We know the story by now: by selling chips into products from multiple networking companies, commodity chips sell in large volume and benefit from larger discounts. This is a compelling factor in the low end of the switching market, where margins are thin and a primary selling point is price.
Yet low price of the switch silicon is not a decisive factor in the midrange and high end of the switching market, where products are more featureful and sell at higher prices. The price of those products is not based on the cost of materials, its based on what the market will bear. The market has traditionally borne a lot: Cisco's profit margins in these segments have been legendary for a decade.
In my experience, chip price was not a decisive factor in the wholesale move to merchant silicon.
Non Recurring Engineering (NRE cost)
Say it costs $10 million to design a chipset for a high end switch, and the resulting set of silicon costs $500 in the expected volumes. If that high end switch sells 10,000 units in its first year then the NRE cost for developing it amounts to $1,000 per unit, double the cost of buying the chip itself. The longer the model remains in production the more its cost can be amortized... but the company has to pay the complete cost to develop the silicon before the first unit is sold.
In the midrange and high end switch markets, the strongest pitch made by merchant semiconductor suppliers wasn't the per-chip cost. A stronger pitch for those segments was elimination of NRE. The networking company didn't have to bear the cost of chip development up front. The company did pay the cost of development, but it would be factored into the unit price and pay-as-you-go rather than upfront.
Yet even NRE savings wasn't usually enough to convince a networking company to give up its own ASIC designs. Most realized that to do so was to give up a substantial portion of their ability to differentiate their products. Several vendors adopted a hybrid approach. They used merchant silicon to provide the fabric and handle simple cases of packet forwarding, and configured flow rules to steer interesting packets out to a separate device for additional handling. Costs were reduced by only having to design that specialized chip for a subset of the total traffic through the box, but they retained an ability to differentiate features.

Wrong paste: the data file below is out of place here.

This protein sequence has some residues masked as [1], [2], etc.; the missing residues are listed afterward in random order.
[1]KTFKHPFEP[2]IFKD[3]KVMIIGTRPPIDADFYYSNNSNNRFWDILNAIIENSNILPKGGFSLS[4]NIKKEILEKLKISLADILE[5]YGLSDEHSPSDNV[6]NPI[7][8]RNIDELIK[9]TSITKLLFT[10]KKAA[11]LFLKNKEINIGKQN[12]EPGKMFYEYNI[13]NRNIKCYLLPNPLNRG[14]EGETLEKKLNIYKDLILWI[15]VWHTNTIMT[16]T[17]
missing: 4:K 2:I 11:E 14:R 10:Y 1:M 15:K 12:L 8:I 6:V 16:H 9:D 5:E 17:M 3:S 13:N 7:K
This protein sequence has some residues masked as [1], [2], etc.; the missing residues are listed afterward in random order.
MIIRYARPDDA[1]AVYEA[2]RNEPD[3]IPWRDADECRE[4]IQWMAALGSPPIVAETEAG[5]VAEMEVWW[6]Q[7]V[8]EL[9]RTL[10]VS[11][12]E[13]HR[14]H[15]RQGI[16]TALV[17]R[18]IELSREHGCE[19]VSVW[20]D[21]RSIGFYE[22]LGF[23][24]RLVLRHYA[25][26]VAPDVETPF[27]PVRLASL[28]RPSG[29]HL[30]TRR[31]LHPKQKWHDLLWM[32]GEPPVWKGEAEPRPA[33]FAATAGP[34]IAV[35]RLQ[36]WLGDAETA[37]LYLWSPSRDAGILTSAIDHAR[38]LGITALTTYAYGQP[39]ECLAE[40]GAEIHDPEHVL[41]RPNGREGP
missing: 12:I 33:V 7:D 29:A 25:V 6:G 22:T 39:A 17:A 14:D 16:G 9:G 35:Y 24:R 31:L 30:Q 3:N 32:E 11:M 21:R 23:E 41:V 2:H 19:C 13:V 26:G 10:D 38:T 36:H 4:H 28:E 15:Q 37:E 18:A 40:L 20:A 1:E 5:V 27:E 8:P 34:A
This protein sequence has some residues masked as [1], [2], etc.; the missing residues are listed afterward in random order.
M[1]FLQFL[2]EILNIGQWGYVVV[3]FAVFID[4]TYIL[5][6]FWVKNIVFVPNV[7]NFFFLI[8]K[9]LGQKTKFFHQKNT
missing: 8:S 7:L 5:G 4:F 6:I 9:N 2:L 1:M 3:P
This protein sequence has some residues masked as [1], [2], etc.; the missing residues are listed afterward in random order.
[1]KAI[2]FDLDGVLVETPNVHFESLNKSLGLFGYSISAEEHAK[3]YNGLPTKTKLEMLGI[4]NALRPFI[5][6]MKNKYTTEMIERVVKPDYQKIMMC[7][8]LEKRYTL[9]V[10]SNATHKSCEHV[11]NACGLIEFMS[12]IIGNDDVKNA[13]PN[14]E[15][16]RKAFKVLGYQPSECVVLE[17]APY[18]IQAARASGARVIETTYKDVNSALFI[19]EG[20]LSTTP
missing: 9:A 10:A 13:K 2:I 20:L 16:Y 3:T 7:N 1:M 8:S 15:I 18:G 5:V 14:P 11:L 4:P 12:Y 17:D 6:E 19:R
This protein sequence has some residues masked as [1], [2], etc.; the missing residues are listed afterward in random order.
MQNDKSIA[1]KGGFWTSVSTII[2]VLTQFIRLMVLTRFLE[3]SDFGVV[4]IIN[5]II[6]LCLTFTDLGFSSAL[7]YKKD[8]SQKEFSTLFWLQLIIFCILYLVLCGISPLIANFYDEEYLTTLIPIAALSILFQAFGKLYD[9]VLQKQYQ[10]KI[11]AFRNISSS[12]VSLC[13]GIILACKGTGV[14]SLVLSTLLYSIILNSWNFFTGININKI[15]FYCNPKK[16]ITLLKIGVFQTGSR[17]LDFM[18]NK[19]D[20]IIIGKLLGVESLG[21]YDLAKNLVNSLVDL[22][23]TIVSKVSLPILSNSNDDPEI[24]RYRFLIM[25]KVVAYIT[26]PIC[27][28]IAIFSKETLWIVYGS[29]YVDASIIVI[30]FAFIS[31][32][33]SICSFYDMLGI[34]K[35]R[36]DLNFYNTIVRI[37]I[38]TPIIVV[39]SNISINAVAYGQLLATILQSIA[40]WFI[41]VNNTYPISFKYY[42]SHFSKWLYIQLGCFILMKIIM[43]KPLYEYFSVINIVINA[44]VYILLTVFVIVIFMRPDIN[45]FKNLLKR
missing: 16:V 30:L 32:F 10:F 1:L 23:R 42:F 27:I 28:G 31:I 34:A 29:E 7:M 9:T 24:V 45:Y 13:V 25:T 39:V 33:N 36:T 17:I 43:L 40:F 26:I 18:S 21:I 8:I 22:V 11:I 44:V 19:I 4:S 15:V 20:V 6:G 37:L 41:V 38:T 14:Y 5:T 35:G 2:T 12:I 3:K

In my experience, eliminating the burden of NRE was not a decisive factor in the move to merchant silicon.
The merchant silicon vendors of the world can dedicate more ASIC engineers to their projects. This isn't as big a win as it sounds: tripling the size of the design team does not result in a chip with 3x the features or in 1/3rd the time. As with software projects (see The Mythical Man Month), the increasing coordination overhead of a larger team results in steeply diminishing returns.
Instead, merchant silicon vendors have the luxury of working on multiple projects in parallel. They can have two teams leapfrogging each other, each working on a multiyear timeline and introducing their products in interleaving years. Alternately, they can target different chips at different market segments. They rely on their SDK to hide gratuitous differences which they happened to introduce, and only make their customers deal with the truly differentiating features of the different chips.
It is difficult to make a case to spend two years to develop custom silicon for a product when merchant silicon with sufficient features is expected to be available a year earlier. Merchant silicon suppliers share details of their roadmap very early, even before the feature set is finalized. This lets them incorporate feedback into the features for the final product, but they also do it to derail in-house silicon efforts.